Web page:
- Bring a large pot of water to simmer. (The amount of water you need depends on your jars’ size and quantity.)
- Clean jars by hand or in the dishwasher. Take this time to inspect them and confirm they’re in good condition.
- Place empty jars right side up in the second (empty) pot. The pot must be big enough for the water to completely cover the jars, with an additional inch of water on top.
- Pour hot (not boiling) water from first pot into second pot, submerging jars.
- Bring water to a boil. Once rolling, set timer for 10 minutes.
- After 10 minutes, turn off heat. You may leave jars in hot water up to 1 hour, if you wish.
- Remove jars from water with clean tongs, and set aside on a very clean surface.
As for the jar lids and rings? Once you remove the jars, place the lids and rings in the water and turn up the heat until the water reaches a simmer. Let the lids and rings simmer for 10 minutes to sterilize.
How do I seal the jars to preserve the apple butter?
Here’s what to do when you’re ready to can the apple butter:
- Set a large pot of water to boil.
- Ladle hot apple butter into jars, just up to the base of the neck. Leave ½ inch for air.
- Wipe jar rims with damp towel to clean.
- Place metal lids on jars, screw rings on.
- Gently lower jars back into water while it’s simmering. (Silicone tongs with grip are good for this.) When it reaches a roiling boil, set timer for 10 minutes and let boil.
- Turn off heat. Remove jars from water and let rest on folded towel. Let cool for 12 hours.
Test the seals on each jar by unscrewing the ring and pulling on the lid. If the lid releases, the seal didn’t form. (No worries — just eat those jars of apple butter within a month.)
Remember: You don’t have to sterilize and seal your apple butter jars if you’re going to eat this spread quickly.
Does apple butter contain butter?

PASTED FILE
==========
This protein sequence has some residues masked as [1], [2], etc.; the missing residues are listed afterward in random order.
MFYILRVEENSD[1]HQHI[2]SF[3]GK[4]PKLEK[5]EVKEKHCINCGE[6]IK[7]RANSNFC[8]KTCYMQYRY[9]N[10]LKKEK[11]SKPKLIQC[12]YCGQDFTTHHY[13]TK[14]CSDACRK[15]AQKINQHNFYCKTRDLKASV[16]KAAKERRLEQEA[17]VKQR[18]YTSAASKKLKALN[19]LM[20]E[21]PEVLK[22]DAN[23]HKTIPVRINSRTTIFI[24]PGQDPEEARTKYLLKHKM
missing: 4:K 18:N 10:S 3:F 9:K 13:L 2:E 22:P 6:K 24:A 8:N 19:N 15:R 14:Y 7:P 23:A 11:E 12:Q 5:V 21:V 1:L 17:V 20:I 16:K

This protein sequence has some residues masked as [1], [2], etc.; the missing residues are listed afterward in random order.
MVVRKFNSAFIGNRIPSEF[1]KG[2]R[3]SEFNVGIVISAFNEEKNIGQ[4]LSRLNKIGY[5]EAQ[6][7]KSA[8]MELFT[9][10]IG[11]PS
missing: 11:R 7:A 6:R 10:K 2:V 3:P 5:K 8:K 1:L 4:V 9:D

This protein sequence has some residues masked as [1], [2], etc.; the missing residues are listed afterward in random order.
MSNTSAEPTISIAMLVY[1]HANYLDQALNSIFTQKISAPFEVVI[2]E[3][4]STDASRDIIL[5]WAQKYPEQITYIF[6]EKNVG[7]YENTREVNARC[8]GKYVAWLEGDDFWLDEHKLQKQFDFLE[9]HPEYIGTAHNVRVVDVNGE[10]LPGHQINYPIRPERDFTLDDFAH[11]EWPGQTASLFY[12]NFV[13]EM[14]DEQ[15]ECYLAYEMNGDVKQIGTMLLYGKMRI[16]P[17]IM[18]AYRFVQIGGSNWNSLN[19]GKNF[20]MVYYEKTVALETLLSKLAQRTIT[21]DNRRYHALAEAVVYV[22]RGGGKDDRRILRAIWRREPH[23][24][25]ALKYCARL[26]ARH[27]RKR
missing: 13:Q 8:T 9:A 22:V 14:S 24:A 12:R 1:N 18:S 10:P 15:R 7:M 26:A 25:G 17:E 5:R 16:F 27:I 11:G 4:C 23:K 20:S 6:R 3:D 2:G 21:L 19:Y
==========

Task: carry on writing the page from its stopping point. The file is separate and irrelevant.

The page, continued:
Nope. The term “butter” just implies that it has a smooth, butter-like consistency. It gets that smooth texture from a long, slow cooking process.
Can I use bruised or mealy apples to make it?
Absolutely. Apple butter is one of the greatest ways to use up old apples. Just make sure that your fruit isn’t too far gone; if the bruising is excessive or you notice mold, throw that apple in the trash or compost bin.
Do I need to wash my apples before cooking?
Yes. Check out our guide to washing fruit to remove dirt, pesticides, and bacteria.
Is apple butter just applesauce?
Not exactly. Think of apple butter as applesauce that’s been cooked down even further.
If you’re ready to create the easiest apple butter out there, check out the below recipe inspired by StrengthandSunshine.com.
Note: This recipe is big, and calls for six pounds of apples, or about 18 medium-sized apples. For your convenience, we’ve also included the proportions for a smaller recipe using nine apples.
Homemade No-Peel Apple Butter Recipe
- (about 18 medium apples)
- 1 c. brown sugar
- 2 tsp. lemon juice
- 2 tsp. cinnamon
- 3/4 tsp. ground Allspice
- 1/2 tsp. ground nutmeg
- 1/2 tsp. ground cloves
- (about 9)
- 1/2 c. brown sugar
- 1 tsp. lemon juice
- 1 tsp. cinnamon
- 1/2 tsp. ground Allspice
- 1/4 tsp. ground nutmeg
- 1/4 tsp. ground cloves
Cut cored apples into wedges. Place wedges in large crock pot. Cover with remaining ingredients.
Cover and cook high, 4 hours. (No mixing)
Remove lid. Mash apples gently with masher. Transfer to large blender; blend until smooth.
Pour mix back into slow cooker, cover slightly ajar. Cook 4 to 5 hours, until thick. Mix every hour.
Let cool; store in glass jars.